Supreme Court, Appellate Division, Second Department, New York.
Vladimir AUGUSTE, Respondent, v. Meliquin JETER, Appellant.
Decided: December 05, 2018
WILLIAM F. MASTRO, J.P., JOHN M. LEVENTHAL, SANDRA L. SGROI, ANGELA G. IANNACCI, JJ.
Russo & Tambasco, Melville, N.Y. (Susan J. Mitola of counsel), for appellant. Law Offices of Peter DiBona, P.C., Brooklyn, NY, for respondent.
DECISION & ORDER
In an action to recover damages for personal injuries, the defendant appeals from an order of the Supreme Court, Kings County (Theresa Ciccotto, J.), dated October 31, 2017. The order granted the plaintiff's motion for summary judgment on the issue of liability.
ORDERED that the order is affirmed, with costs.
The plaintiff allegedly was injured when a motor vehicle he was operating was struck in the rear by a vehicle owned and operated by the defendant. The plaintiff commenced this action to recover damages for personal injuries and thereafter moved for summary judgment on the issue of liability. The Supreme Court granted the motion, and the defendant appeals.
“A driver of a vehicle approaching another vehicle from the rear is required to maintain a reasonably safe distance and rate of speed under the prevailing conditions to avoid colliding with the other vehicle” (Nsiah–Ababio v. Hunter, 78 A.D.3d 672, 672, 913 N.Y.S.2d 659; see Vehicle and Traffic Law § 1129[a]; Russell v. J.L. Femia Landscape Servs., Inc., 161 A.D.3d 1119, 1120, 77 N.Y.S.3d 121). A rear-end collision with a stopped or stopping vehicle establishes a prima facie case of negligence on the part of the operator of the rear vehicle, requiring that operator to come forward with evidence of a nonnegligent explanation for the collision to rebut the inference of negligence (see Tutrani v. County of Suffolk, 10 N.Y.3d 906, 908, 861 N.Y.S.2d 610, 891 N.E.2d 726; Scheker v. Brown, 85 A.D.3d 1007, 925 N.Y.S.2d 528).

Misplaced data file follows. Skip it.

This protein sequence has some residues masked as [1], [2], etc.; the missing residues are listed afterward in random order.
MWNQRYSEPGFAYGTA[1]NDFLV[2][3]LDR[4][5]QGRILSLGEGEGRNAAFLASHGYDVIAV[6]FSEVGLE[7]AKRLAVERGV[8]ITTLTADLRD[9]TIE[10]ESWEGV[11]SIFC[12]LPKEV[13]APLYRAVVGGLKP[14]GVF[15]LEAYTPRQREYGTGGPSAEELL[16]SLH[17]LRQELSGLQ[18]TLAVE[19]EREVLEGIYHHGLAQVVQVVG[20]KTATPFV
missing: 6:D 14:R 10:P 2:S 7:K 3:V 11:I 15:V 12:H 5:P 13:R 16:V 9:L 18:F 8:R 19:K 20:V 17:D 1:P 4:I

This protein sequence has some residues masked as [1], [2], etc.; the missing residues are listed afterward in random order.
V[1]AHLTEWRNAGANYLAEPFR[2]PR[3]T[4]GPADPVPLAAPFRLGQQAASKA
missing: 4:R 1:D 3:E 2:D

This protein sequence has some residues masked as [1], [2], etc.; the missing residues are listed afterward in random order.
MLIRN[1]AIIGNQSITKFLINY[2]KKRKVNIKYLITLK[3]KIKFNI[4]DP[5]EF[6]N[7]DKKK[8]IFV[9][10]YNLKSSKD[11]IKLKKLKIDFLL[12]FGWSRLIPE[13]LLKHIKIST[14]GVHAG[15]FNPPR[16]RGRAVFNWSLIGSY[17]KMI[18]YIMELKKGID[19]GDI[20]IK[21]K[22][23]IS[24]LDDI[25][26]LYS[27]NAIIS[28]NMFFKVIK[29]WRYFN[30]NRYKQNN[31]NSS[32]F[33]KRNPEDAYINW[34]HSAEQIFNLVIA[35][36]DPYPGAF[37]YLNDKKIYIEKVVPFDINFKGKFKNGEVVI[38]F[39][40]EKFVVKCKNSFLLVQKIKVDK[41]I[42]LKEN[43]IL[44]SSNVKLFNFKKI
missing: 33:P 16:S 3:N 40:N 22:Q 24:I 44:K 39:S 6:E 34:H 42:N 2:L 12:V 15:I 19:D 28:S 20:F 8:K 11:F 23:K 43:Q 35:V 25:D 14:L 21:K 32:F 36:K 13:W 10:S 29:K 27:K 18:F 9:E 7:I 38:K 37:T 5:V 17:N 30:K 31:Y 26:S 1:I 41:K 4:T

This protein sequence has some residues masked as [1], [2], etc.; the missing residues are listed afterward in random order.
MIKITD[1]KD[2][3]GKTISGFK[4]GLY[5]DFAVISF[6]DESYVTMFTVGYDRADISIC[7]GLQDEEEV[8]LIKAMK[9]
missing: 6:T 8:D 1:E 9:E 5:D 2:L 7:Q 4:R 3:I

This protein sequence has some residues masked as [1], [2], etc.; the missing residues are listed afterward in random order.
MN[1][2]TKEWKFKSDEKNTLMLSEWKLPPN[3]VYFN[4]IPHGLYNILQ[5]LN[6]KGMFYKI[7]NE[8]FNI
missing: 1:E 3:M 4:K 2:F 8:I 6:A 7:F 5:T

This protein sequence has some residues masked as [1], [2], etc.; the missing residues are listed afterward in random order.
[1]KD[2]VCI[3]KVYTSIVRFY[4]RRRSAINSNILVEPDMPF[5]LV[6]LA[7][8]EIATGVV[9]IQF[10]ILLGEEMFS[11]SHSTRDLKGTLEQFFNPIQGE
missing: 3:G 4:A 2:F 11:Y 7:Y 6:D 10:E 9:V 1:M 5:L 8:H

Here, the plaintiff demonstrated his prima facie entitlement to judgment as a matter of law on the issue of liability by averring that he was stopped at a red light for 45 seconds before the defendant's vehicle struck the plaintiff's vehicle in the rear (see Arslan v. Costello, 164 A.D.3d 1408, 1409, 84 N.Y.S.3d 229; Hewitt v. Gordon–Fleetwood, 163 A.D.3d 536, 79 N.Y.S.3d 641). In opposition, the defendant averred that the accident occurred after the plaintiff made a sudden stop in the middle of the road. However, the defendant did not submit any evidence as to the distance he had maintained from the plaintiff's vehicle, or the speed at which he was traveling, prior to the collision. Without such evidence, the assertion that the plaintiff's vehicle came to a sudden stop was insufficient to rebut the inference that the defendant was negligent (see Lopez v. Dobbins, 164 A.D.3d 776, 778, 79 N.Y.S.3d 566; Mallen v. Su, 67 A.D.3d 974, 975, 890 N.Y.S.2d 79).
The defendant's remaining contention is without merit.
Accordingly, we agree with the Supreme Court's determination granting the plaintiff's motion for summary judgment on the issue of liability.
MASTRO, J.P., LEVENTHAL, SGROI and IANNACCI, JJ., concur.
Was this helpful?
Response sent, thank you
Welcome to FindLaw's Cases & Codes
A free source of state and federal court opinions, state laws, and the United States Code. For more information about the legal concepts addressed by these cases and statutes visit FindLaw's Learn About the Law.